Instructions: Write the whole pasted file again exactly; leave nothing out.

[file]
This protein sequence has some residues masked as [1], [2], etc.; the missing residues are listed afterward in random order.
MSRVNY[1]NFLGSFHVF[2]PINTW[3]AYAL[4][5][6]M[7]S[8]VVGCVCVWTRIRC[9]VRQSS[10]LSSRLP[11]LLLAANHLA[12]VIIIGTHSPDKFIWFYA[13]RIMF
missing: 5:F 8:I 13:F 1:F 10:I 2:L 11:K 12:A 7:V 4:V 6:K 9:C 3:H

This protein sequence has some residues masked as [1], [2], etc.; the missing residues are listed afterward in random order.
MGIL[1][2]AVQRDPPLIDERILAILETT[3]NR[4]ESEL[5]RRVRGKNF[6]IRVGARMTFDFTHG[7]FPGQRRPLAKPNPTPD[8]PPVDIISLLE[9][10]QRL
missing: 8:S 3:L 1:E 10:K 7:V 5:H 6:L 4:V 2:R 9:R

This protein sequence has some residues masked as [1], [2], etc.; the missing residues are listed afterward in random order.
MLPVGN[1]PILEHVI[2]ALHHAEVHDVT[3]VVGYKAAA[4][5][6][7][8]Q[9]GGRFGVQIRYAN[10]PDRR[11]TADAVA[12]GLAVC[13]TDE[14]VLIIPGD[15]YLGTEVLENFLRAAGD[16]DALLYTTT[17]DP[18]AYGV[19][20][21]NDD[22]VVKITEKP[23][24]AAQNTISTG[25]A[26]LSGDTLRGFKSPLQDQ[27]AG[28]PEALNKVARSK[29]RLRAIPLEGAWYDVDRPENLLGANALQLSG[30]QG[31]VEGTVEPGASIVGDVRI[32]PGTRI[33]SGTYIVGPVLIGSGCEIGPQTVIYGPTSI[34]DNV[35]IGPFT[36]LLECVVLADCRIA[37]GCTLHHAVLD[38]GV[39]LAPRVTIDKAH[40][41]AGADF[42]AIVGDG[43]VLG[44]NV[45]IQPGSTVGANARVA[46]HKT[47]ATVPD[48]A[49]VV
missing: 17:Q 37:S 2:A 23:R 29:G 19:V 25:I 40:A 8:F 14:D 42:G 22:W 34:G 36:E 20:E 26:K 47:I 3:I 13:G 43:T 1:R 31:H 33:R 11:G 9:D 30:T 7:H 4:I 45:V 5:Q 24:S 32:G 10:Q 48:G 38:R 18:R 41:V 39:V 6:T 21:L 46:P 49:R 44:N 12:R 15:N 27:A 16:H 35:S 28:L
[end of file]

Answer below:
This protein sequence has some residues masked as [1], [2], etc.; the missing residues are listed afterward in random order.
MSRVNY[1]NFLGSFHVF[2]PINTW[3]AYAL[4][5][6]M[7]S[8]VVGCVCVWTRIRC[9]VRQSS[10]LSSRLP[11]LLLAANHLA[12]VIIIGTHSPDKFIWFYA[13]RIMF
missing: 5:F 8:I 13:F 1:F 10:I 2:L 11:K 12:A 7:V 4:V 6:K 9:C 3:H

This protein sequence has some residues masked as [1], [2], etc.; the missing residues are listed afterward in random order.
MGIL[1][2]AVQRDPPLIDERILAILETT[3]NR[4]ESEL[5]RRVRGKNF[6]IRVGARMTFDFTHG[7]FPGQRRPLAKPNPTPD[8]PPVDIISLLE[9][10]QRL
missing: 8:S 3:L 1:E 10:K 7:V 5:H 6:L 4:V 2:R 9:R

This protein sequence has some residues masked as [1], [2], etc.; the missing residues are listed afterward in random order.
MLPVGN[1]PILEHVI[2]ALHHAEVHDVT[3]VVGYKAAA[4][5][6][7][8]Q[9]GGRFGVQIRYAN[10]PDRR[11]TADAVA[12]GLAVC[13]TDE[14]VLIIPGD[15]YLGTEVLENFLRAAGD[16]DALLYTTT[17]DP[18]AYGV[19][20][21]NDD[22]VVKITEKP[23][24]AAQNTISTG[25]A[26]LSGDTLRGFKSPLQDQ[27]AG[28]PEALNKVARSK[29]RLRAIPLEGAWYDVDRPENLLGANALQLSG[30]QG[31]VEGTVEPGASIVGDVRI[32]PGTRI[33]SGTYIVGPVLIGSGCEIGPQTVIYGPTSI[34]DNV[35]IGPFT[36]LLECVVLADCRIA[37]GCTLHHAVLD[38]GV[39]LAPRVTIDKAH[40][41]AGADF[42]AIVGDG[43]VLG[44]NV[45]IQPGSTVGANARVA[46]HKT[47]ATVPD[48]A[49]VV
missing: 17:Q 37:S 2:A 23:R 29:G 19:V 25:I 40:A 8:F 14:D 42:G 22:W 34:G 36:E 20:E 26:K 47:I 3:I 13:G 43:T 1:R 31:H 33:R 11:G 9:D 30:T 7:H 4:I 45:V 5:Q 24:S 32:G 10:Q 48:G 38:R 18:R 41:V 39:V 6:T 21:L 46:P 49:R 44:N 12:R 15:N 27:A 16:H 35:S 28:L